It was more than tting that a piece of
land should be nicknamed for Hunt. He was
dealing in real estate all the time, alongside
Bracebridges other major property players,
Hiram McDonald and William Holditch.
When property values were assessed to
compute municipal taxes, these men
crowded the court of revision. One year,
Hunt launched 21 appeals against his
assessments – most on technical grounds of
some error in description or ownership, but
pretext enough to get the assessment
reconsidered and, in the process, reduced.
Alfred Hunt didnt just show up in the
Town Hall to seek assessment reductions. He
was often present at the council table and, at
times, in the reeves chair or the mayor’s
oce – as of right. e merchant, banker,
musician, realtor had rst been elected a
Bracebridge councillor in 1877. He was
again on council in 1882.
In that era of eective democratic
accountability, citizens across Ontario voted
on their municipal councils’ performance
every 12 months – each year’s council elected,
ttingly, on New Year’s Day. On January 1,
1884, the same year he launched his private
bank, Alfred Hunt was elected reeve, an oce
to which he was also re-elected in 1885.
In 1889 with growing Bracebridge now
incorporated as a town, and for the next
three years, hed easily won re-election as a
councillor. He was so popular and so
connected with the
community
through his bank
that in 1893, Hunt
ran for mayor and
won. ough re-
elected mayor in
1894, and again in
1895, demands of
his banking business and real estate
transactions caused him to gear down to a
seat on council in each of the next three
years, while Singleton Brown, owner of a
shingle mill in town and a Hunt Bank
customer, occupied the mayors chair instead.
Alfred Hunt was politically active in the
community and when it came to provincial
and federal elections, he sided with
Conservatives. Back in 1878, when F.T.
Grae and Harry Oaten launched a
newspaper called the Muskoka Herald, their
weekly not only emphasized a district-wide
focus as its name made clear but, unlike the
Gravenhurst Banner, Bracebridge Gazette
and Huntsville Forester, it alone supported
the Conservative cause.
First copies of the Muskoka Herald came
o the press on ursday evening, April 11.
Many Tories showed up to support a paper
they could believe in. Sam Armstrong,
businessman and later mayor, auctioned o
two or three dozen of the rst Muskoka
Heralds as they came o the press – the rst
to Alfred Hunt on his bid of $25. (At the
time, his stipend as Bracebridge treasurer, for
Above: This rambling frame building on the triangular wedge where Richard Street intersects with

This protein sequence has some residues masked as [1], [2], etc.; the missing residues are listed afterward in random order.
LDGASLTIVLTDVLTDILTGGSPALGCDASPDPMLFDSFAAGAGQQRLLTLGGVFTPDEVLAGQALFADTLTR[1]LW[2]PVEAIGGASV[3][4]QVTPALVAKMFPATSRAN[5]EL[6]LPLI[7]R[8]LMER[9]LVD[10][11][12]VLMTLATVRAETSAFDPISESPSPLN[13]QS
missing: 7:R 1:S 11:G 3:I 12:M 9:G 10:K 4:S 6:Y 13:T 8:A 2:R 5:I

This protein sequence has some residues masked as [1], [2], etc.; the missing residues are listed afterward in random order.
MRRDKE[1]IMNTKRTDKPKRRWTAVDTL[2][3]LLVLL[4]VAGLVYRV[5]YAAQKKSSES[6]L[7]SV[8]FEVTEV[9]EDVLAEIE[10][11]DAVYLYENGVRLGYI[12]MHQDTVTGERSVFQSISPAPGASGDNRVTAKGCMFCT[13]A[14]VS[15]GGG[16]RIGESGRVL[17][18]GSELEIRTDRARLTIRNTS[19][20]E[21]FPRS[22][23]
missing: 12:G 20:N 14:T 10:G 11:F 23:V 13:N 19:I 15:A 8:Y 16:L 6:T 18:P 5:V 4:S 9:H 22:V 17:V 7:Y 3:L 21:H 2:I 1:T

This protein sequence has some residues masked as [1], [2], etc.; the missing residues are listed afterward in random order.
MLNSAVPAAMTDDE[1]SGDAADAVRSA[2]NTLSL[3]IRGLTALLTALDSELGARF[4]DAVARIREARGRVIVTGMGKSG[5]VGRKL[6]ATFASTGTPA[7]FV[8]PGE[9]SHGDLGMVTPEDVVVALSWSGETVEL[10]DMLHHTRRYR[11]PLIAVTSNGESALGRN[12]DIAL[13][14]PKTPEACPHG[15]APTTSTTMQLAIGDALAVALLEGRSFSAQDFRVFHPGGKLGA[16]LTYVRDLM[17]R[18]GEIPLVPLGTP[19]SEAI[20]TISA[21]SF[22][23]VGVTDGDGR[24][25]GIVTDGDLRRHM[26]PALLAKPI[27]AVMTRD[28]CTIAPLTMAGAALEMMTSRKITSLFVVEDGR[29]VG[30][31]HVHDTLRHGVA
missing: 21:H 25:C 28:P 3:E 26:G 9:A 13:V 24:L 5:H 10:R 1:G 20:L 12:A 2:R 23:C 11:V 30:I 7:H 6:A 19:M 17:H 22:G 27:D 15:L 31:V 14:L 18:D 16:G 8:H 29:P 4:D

Taylor Road in Bracebridge was Alfred Hunt’s home. This direction signed by Henry J. Bird of Bird’s
Woollen Mill to Alfred Hunt, Banker, was how he obtained $58.75 – present value, some $1,400.
September 2020 UNIQUE MUSKOKA 47
48 UNIQUE MUSKOKA September 2020
the entire year, was $15.) Other bidding
reached $15 or $10, large amounts which
only the bravura of an auction among close
acquaintances was capable of generating.
at night’s haul, for a paper selling on the
street at 2¢ a copy, helped Grae and Oaten
keep the Muskoka Herald aoat through its
start-up year; it would not fail with Alfred
Hunt around.
Another way Hunt imprinted himself on
the Muskoka community was the picturesque
way he meshed farm and town life. Poultry
in a large shed behind his home not only
provided a source of eggs and chickens for
family eating but fed his fervour as a
competitive breeder. Under Hunt’s
leadership, the Bracebridge Poultry
Association became an active concern. Its
annual highlight was a December bird show
in the Town Hall.
Poultry Association members and their
show birds converted the council chamber
into a chaotic barnyard scene of feathers,
sawdust, straw, cages, prize ribbons, crowing
and loud clucking. Additional breeders
arrived from Midland, Orillia and Huntsville
with caged poultry of exotic varieties
enlarging this gaggle of exhibitors and
heightening levels of excitement and noise in
Bracebridges municipal headquarters.
Alfred Hunt, instigator of it all, was an
ardent competitor in this eld. Year after
year, he consistently entered far more birds
than anyone else, not hard because his
hatchery and hen house were but three blocks
away. One year he had 43 birds in the show,
netting many red, blue and white ribbons.
On the 1897 bright spring morning of
May 27, bank clerk T.H. Pringle arrived at
Hunt’s Bank to open for the day. Stepping in
the doorway, he was stunned to be greeted by
the strong odour of gunpowder. e building
had been entered during the night. Racing to
the basement, he found the vault’s heavy steel
door open. A hole had been drilled through
it and the combination lock blasted o.
e blood drained from Alfred Hunt’s
face as he soon stood beside Pringle,
evaluating a professional withdrawal from his
bank. Stolen from the vault were $1,000 in
bills, several gold watches, some notes of
exchange, Mickle Lumber Company orders,
and $9,000 worth of the towns most recent
waterworks debentures, issued to Richard
Lance of Beatrice, whod left them with
Hunt’s Bank for safekeeping.
Across town at the same time, omas
Magee was discovering tools missing from
This building at 36 Manitoba Street, two stores
south of Chancery Lane, was erected in 1893 to
house the Hunt Bank. The door at le led into
the bank; at right, up to oces upstairs. By